, Volume 37, Issue 11-12, pp 2181-2198
Date: 31 Dec 2010

Absorbing aerosols facilitate transition of Indian monsoon breaks to active spells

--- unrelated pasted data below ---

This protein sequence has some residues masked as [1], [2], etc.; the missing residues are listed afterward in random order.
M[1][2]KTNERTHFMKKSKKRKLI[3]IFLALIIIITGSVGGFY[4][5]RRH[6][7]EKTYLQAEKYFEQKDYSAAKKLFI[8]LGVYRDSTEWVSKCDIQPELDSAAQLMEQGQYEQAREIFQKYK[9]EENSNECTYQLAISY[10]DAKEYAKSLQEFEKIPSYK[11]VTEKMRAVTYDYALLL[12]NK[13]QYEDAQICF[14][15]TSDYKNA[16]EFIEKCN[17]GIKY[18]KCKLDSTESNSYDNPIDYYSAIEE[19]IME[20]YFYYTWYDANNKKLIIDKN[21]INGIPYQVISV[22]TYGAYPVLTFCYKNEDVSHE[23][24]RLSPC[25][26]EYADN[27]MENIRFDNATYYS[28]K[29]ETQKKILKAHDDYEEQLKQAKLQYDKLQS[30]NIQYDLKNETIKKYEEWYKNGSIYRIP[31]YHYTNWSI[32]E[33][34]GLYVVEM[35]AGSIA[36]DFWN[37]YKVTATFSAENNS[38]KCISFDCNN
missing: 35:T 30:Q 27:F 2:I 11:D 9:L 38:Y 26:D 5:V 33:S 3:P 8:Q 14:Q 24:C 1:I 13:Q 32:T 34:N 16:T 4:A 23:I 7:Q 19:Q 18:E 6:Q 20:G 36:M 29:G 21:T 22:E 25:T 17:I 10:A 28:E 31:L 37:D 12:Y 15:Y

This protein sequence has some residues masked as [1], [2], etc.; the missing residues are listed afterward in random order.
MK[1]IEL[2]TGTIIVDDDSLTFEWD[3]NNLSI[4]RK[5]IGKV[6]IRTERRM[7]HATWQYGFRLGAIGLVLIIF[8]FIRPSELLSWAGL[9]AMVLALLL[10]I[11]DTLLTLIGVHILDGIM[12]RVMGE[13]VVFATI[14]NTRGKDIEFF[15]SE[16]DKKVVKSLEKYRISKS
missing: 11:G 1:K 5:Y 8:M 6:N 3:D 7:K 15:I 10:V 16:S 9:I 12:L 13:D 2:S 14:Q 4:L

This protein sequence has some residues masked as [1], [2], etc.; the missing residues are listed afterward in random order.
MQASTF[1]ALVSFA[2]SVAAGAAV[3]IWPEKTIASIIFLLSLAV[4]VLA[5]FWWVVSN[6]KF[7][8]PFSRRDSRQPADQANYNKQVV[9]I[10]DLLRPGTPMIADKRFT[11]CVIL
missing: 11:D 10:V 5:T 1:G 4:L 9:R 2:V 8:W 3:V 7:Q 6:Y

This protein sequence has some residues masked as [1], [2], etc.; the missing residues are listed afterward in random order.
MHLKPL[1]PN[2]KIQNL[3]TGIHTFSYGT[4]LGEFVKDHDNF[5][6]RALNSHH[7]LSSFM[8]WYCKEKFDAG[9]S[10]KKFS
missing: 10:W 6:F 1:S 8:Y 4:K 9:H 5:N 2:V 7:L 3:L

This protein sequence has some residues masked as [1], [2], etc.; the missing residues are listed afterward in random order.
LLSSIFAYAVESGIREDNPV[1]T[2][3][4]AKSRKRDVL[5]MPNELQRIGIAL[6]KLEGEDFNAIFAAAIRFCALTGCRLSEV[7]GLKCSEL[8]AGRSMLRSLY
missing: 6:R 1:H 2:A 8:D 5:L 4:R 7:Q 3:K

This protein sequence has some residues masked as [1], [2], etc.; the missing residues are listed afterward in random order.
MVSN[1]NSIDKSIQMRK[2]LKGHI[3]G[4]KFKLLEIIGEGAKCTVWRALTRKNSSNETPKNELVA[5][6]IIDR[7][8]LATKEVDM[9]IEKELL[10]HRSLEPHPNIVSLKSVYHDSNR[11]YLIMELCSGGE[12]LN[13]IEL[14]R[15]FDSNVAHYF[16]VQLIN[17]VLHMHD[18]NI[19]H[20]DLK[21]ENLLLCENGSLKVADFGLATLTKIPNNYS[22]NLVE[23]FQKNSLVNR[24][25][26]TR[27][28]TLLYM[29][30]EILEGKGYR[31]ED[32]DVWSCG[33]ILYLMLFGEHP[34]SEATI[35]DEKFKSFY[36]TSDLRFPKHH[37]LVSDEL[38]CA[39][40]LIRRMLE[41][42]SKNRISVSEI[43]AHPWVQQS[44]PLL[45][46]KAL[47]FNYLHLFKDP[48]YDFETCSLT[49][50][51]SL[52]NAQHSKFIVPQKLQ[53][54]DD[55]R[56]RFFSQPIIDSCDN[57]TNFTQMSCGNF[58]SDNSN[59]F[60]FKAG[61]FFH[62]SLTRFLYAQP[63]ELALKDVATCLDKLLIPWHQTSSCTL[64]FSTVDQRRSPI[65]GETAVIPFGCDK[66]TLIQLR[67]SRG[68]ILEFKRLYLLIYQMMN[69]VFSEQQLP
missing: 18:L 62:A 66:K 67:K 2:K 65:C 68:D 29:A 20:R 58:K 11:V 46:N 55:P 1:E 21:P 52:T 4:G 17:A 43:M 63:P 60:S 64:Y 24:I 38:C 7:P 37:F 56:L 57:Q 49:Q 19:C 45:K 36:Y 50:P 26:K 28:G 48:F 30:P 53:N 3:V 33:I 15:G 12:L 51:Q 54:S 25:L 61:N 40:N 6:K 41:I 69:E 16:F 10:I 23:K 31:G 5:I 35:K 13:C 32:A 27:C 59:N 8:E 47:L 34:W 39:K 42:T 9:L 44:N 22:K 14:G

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While some long breaks of monsoon intraseasonal oscillations (MISOs) are followed by active spells (BFA), some others are not (BNFA). The circulation during BFA (BNFA) cases helps (prevents) accumulation of absorbing aerosols over central India (CI) resulting in almost three times larger Aerosol Index (AI) over CI, during BFA cases compared to BNFA cases. A seminal role played by the absorbing aerosols in the transition from break to active spells is unraveled through modification of the north–south temperature gradient at lower levels. The meridional gradient of temperature at low level (∆T) between aerosol-rich CI and pristine equatorial Indian Ocean is large (>6°C) and sustains for long time (>10 days) during BFA leading to significant moisture convergence to CI. The stability effect arising from surface cooling by the aerosols is overcome by the enhanced moisture convergence creating a moist static unstable atmosphere conducive for the large-scale organized convection over the CI region leading to the resurgence of active spells. The moisture convergence induced by ∆T was also able to overcome possible aerosol indirect effect (Twomey effect) and initiate deep convection and transition to active condition. During BNFA cases, however the maximum ∆T, which was weaker than the BFA cases by more than 1.5°C, could not sustain required moisture convergence and failed to lead to a sustained active spell. Using data from MODIS (MODerate resolution Imaging Spectroradiometer) onboard Terra and several other input parameters from various satellites for the period 2000–2009, the aerosol induced radiative forcing representative of two regions—the CI to the north and the pristine ocean to the south—were estimated and support the differences in observed ∆T during the two cases. Our results highlight the need for proper inclusion of absorbing aerosols in dynamical models for simulation of the observed variability of MISOs and their extended range prediction.